Why Burp Suite?

  • Industry Standard: In a HackerOne report, a whopping 89% of ethical hackers voted Burp Suite as the tool that aids them most during bug bounties.
  • Targeted Approach: Burp Suite acts as a web proxy, allowing you to intercept traffic between your browser and the target web application. This lets you analyze and manipulate individual requests for focused testing.

Bug Bounty Workflow with Burp Suite:

  1. Proxy and Capture: Configure your browser to use Burp Suite as its proxy. As you interact with the target application, Burp Suite captures all the HTTP requests and responses.
  2. Analyze and Enumerate: Burp Suite’s Site Map visualizes the application’s structure, letting you see all the captured requests. You can sort and filter them to identify areas for potential vulnerabilities. Let’s say you filter by requests with parameters (data you submit in forms). These are prime targets for injection attacks, a common bug bounty-hunting technique.
  3. Intruder for Automation: Burp Suite’s Intruder tool lets you automate attacks. You can define how to modify captured requests (e.g., injecting malicious code) and send them in rapid succession, uncovering vulnerabilities.
  4. Exploit and Report: Once you identify a vulnerability, you can use Burp Suite to craft a proof-of-concept exploit to demonstrate its impact. Finally, you report your findings to the program following responsible disclosure guidelines.

Real-world Example:

Imagine a bug bounty program for a social media platform. Using Burp Suite, you capture a request where you update your profile picture. By modifying the request parameters in Intruder with an unreasonably large image size, you might discover a vulnerability leading to a denial-of-service (DoS) attack (crashing the server). This could be a valuable bug bounty report.



OWASP ZAP (Zed Attack Proxy) is an open-source web application security scanner. It helps in finding vulnerabilities like cross-site scripting (XSS), SQL injection, and more. ZAP provides both automated and manual testing capabilities.

Why ZAP for Bug Bounties?

Here’s why ZAP is a popular choice for bug bounty hunters:

  • Free and powerful: Compared to paid tools, ZAP offers a robust feature set for vulnerability detection at no cost.
  • Open-source advantage: Access to the source code allows for deeper analysis and customization during testing.
  • User-friendly interface: ZAP provides a clear interface for manual testing and interacting with captured traffic.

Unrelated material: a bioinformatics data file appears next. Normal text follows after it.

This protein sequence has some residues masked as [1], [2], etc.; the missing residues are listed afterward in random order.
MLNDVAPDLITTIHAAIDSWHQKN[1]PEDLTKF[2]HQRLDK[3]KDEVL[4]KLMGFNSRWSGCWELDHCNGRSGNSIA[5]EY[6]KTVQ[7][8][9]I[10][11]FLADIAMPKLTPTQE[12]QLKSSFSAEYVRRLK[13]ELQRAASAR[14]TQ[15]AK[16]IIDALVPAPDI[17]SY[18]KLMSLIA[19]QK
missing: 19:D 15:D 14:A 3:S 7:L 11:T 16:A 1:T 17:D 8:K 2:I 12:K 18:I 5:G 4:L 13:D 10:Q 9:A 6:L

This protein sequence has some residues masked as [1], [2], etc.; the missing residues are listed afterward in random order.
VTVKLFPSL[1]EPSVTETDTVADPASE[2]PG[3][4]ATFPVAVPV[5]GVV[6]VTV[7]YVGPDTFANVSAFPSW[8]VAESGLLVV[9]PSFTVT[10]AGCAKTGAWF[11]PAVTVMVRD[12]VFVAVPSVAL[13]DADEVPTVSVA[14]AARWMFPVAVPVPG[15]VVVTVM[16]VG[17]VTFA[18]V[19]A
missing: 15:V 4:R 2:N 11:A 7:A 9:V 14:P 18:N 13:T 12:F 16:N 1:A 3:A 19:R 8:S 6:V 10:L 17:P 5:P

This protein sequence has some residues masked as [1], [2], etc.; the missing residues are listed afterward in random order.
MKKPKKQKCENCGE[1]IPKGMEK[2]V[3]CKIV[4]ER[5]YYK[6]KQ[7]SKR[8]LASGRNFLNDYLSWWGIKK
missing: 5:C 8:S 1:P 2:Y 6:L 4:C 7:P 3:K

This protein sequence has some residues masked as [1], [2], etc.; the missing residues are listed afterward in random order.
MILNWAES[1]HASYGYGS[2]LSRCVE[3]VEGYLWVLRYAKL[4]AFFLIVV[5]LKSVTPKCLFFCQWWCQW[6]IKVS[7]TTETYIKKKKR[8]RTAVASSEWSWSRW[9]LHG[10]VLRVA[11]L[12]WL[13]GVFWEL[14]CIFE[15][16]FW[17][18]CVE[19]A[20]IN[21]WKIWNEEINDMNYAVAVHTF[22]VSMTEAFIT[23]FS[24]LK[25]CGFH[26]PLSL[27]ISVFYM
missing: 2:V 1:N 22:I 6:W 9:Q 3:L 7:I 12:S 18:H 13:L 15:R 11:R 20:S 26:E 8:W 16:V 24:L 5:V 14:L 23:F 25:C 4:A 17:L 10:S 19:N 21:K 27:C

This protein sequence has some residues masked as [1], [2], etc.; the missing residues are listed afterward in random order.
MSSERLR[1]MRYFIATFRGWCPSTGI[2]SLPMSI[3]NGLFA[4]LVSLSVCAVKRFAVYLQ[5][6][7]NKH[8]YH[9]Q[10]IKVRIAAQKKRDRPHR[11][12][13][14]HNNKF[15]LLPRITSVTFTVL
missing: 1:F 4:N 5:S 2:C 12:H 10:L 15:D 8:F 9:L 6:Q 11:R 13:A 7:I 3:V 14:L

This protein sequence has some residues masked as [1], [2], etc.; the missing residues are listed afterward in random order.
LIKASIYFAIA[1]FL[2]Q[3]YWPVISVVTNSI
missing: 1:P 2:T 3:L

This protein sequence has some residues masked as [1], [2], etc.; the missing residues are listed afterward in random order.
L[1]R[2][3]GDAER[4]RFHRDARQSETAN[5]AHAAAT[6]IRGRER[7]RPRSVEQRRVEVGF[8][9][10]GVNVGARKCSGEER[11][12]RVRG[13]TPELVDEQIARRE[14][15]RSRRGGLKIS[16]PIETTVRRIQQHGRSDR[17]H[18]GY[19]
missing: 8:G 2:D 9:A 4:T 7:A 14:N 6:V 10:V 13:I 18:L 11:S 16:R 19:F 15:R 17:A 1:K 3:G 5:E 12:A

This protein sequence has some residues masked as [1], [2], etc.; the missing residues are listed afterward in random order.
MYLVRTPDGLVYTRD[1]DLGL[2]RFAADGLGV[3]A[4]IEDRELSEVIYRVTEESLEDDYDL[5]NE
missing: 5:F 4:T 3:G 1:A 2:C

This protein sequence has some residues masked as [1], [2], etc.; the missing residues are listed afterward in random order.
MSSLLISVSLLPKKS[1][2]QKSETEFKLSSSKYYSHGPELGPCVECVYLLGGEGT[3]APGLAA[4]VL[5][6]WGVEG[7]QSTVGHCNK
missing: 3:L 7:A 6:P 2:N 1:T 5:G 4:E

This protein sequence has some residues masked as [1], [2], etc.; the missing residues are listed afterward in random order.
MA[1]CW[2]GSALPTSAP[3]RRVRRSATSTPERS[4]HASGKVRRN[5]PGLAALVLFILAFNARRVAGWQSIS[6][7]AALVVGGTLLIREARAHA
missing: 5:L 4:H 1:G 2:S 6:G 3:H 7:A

• Automated scanners: ZAP integrates with various automated scanners that can identify common vulnerabilities quickly.

Bug Bounty Hunting with ZAP – Examples:

Here are some ways bug bounty hunters use ZAP to uncover vulnerabilities:

  1. Intercepting and Analyzing Traffic:
  • A bug bounty hunter targets a program that offers rewards for finding Cross-Site Scripting (XSS) vulnerabilities.
  • They use ZAP to intercept the traffic between their browser and the program’s web application.
  • By analyzing the intercepted requests and responses, they can identify instances where user input is not properly sanitized, potentially leading to XSS.



Nmap is a versatile network scanning tool used for discovering hosts and services on a computer network. It can be handy for reconnaissance and identifying potential attack vectors.

Scenario: Imagine you’re testing a bug bounty program for a company with the domain “target.com”. Here’s how Nmap can aid your hunt:

  1. Initial Scan:
    • Run a basic scan using nmap -sT target.com. This performs a TCP SYN scan, identifying open ports.
    Output (Example):Starting Nmap 7.91 ( https://nmap.org ) at 2024-03-26 01:31 EST PORT STATE SERVICE VERSION 22 open ssh OpenSSH 8.2 (protocol 2.0) 80 open http Apache httpd 2.4.41 ((Debian)) 443 open https unknown
  2. Service Version Detection:
    • The scan reveals open ports (22, 80, 443) and services (SSH, http, https). Knowing service versions is crucial. Let’s use the -sV flag to identify them:
    nmap -sV -p-T 22,80,443 target.com This scans these specific ports with version detection. Potential Output:... (previous output) ... 80 open http Apache httpd 2.4.41 ((Debian)) - potentially vulnerable to CVE-2020-1388 (directory traversal) 443 open https Apache httpd 2.4.41 ((Debian)) - TLS version check needed for further vulnerabilities
  3. Script Automation:
    • Nmap Scripting Engine (NSE) automates tasks. The http-vuln-* script category checks for web server vulnerabilities. Let’s run: